A powerful adaptation of Colm Tóibín’s acclaimed novel The Blackwater Lightship will make its unmissable world premiere during Dublin Theatre Festival 2022.
As the play powerfully describes: “It’s ’90s Ireland and HIV/AIDS is still a terminal diagnosis. A sister, a mother and a grandmother, along with two gay friends, have come together to tend to 29 year-old Declan. Can this makeshift family unit face up to the illness and each other?”
The cast list for this stunning show includes Ruth McCabe as Dora, Karen Ardiff as Lily, Rachel O’Byrne as Helen, David Rawle as Declan, Donncha O’Dea as Larry, Will O’Connell as Paul, Billie Traynor as Essie.
We spoke with lead actor David Rawle and the director, David Horan, who also adapted the text, on the journey to bringing this essential story to the stage.
What inspired you to take on this role?
David Rawle: Colm Tóibín’s beautiful writing left such an impression on me that as soon as I read The Blackwater Lightship I knew I had to get involved. I loved the character and the complexity and truth of the relationships, they seemed utterly real to me.
What made you think The Blackwater Lightship would transfer successfully to the stage?
David Horan: Initially, I just thought it would make a great stage play. The book had really funny and surprising characters and difficult thorny relationships and I just wanted to see actors embody these roles. I wanted to hear audiences laugh out loud at these characters even when they’re in the most terrible situation – because that’s how Irish people handle tough times.
I thought Colm Tóibín had captured that really well and I thought the stage would only enhance it. But it was after the Marriage Referendum in 2015, and thinking about how far we’d come as a society in such a short time – it was barely 20 years after the events in this novel – that I kept thinking about the novel and sat down and started adapting it. Seeing it from the perspective of today only gives it more layers of meaning and resonance.
What do you find most challenging about embodying your character Declan?
David Rawle: Depicting the physicality of his illness was hard for me to find. It would be easy to do something that could look false and unspecific, but I wanted to find something that felt real to me.
What were the challenges in adapting the story for the theatre?
David Horan: It’s a different form, so you have to rebuild the thing from the ground up. You discover all the things you can’t do on stage that a novel does effortlessly – like expressing interiority and using that to create meaning, so less dramatic scenes can be engaging in a novel as they help you understand the characters more.
On stage, the dialogue has to stay active and dynamic while leaving space for the actors to create an inner life through thought and silence. There came a point where I felt real freedom once I knew how all these characters spoke to each other, slagged each other off and supported each other.
How has this show influenced you personally?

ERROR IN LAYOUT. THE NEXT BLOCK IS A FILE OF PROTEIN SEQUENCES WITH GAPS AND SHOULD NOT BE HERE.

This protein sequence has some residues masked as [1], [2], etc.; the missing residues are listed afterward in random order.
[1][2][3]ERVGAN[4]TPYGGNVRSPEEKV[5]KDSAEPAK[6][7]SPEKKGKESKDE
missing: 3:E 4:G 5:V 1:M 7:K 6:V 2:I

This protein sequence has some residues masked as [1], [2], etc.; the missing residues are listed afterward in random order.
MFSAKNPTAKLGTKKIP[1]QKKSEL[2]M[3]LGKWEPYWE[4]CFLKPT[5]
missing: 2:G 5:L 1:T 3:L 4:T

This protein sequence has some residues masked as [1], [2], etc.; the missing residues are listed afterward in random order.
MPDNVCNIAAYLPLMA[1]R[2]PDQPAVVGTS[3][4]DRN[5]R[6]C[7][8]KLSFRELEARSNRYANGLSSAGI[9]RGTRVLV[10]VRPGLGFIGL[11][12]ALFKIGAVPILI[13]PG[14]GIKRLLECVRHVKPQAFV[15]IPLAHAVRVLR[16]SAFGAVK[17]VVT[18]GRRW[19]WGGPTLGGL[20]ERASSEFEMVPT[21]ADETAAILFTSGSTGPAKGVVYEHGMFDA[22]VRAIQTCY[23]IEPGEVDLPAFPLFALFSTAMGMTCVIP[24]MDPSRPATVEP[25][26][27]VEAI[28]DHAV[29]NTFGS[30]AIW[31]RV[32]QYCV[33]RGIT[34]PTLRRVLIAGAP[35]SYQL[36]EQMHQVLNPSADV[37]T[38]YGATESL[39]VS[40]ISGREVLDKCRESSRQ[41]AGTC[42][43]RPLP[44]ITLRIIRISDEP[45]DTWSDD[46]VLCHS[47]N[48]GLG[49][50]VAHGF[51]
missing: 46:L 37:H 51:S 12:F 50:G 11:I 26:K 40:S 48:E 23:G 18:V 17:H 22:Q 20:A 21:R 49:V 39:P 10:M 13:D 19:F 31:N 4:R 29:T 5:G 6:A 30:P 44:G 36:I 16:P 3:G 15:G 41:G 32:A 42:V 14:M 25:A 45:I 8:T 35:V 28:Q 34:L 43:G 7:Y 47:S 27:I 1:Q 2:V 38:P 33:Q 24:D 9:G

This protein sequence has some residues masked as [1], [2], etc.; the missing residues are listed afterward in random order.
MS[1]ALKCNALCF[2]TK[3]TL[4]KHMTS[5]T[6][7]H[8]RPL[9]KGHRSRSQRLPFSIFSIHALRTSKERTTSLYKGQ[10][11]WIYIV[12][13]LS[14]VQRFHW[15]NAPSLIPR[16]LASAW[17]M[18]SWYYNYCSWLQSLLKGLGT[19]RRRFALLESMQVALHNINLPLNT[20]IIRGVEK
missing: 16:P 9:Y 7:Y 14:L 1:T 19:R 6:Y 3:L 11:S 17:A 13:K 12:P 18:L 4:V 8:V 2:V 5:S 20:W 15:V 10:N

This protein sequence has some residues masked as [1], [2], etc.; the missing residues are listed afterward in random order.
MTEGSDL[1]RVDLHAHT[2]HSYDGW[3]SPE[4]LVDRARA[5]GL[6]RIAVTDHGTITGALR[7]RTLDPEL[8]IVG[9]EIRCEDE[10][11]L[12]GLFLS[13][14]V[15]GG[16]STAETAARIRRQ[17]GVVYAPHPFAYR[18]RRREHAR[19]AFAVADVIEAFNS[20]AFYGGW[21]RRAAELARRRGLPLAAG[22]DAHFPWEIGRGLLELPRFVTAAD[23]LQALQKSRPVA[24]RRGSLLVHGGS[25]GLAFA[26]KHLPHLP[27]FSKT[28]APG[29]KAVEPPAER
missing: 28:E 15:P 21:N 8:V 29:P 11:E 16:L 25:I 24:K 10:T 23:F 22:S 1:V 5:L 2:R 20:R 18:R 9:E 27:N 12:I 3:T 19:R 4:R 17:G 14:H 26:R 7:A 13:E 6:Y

David Rawle: Because I was born after the show was set, there was so much in the research that I was totally unaware of. This area of social history is not taught widely. By educating myself, not only did I learn about the impact of the AIDS crisis on the gay community in Ireland, but I also became informed about an area of recent history that is still having an impact today.
What has been your favourite part about the experience?
David Horan: I love working with actors, so being in the rehearsal room for the last four weeks has been one long highlight. The entire cast is tremendously talented and you can feel everyone raising each other’s game. There’s been a lot of fun, despite the difficult subject matter, and that great communal spirit that comes when you feel there’s a truth there that we’re all after. We’re very excited to have an audience encounter the work now.
What do you think this show will mean for LGBTQ+ audiences?
David Rawle: I hope it will be meaningful to see the AIDS crisis in Ireland acknowledged on an Irish stage. I can’t think of many Irish films, TV shows or books that deal with this topic. I hope seeing this LGBTQ+ story portrayed in this way will help continue the much-needed conversations on how we as a country look after our LGBTQ+ citizens, acknowledging how far we’ve come, while also reminding us how far we have to go.
In your opinion, what is the overall message of the play?
David Horan: No play is about any one thing. And I’m suspicious of ‘messages’. But it’s something to do with generational trauma. With a silence that gets handed down. A difficulty we all encounter in expressing our true selves that’s looked at in a peculiarly Irish way in this story.
The ’90s was a time when Ireland was moving beyond old certainties, we were becoming sceptical of the church and institutions. The makeshift family unit that comes together in this play – Declan’s biological family having to compromise with his chosen family of gay friends from Dublin – represents a new society that I think we’re still working to understand and figure out how we should all live together.
The Blackwater Lightship will run in Draíocht Blanchardstown on Friday 23 and Saturday 24 September before transferring to the Gaiety Theatre from September 27 to October 2.
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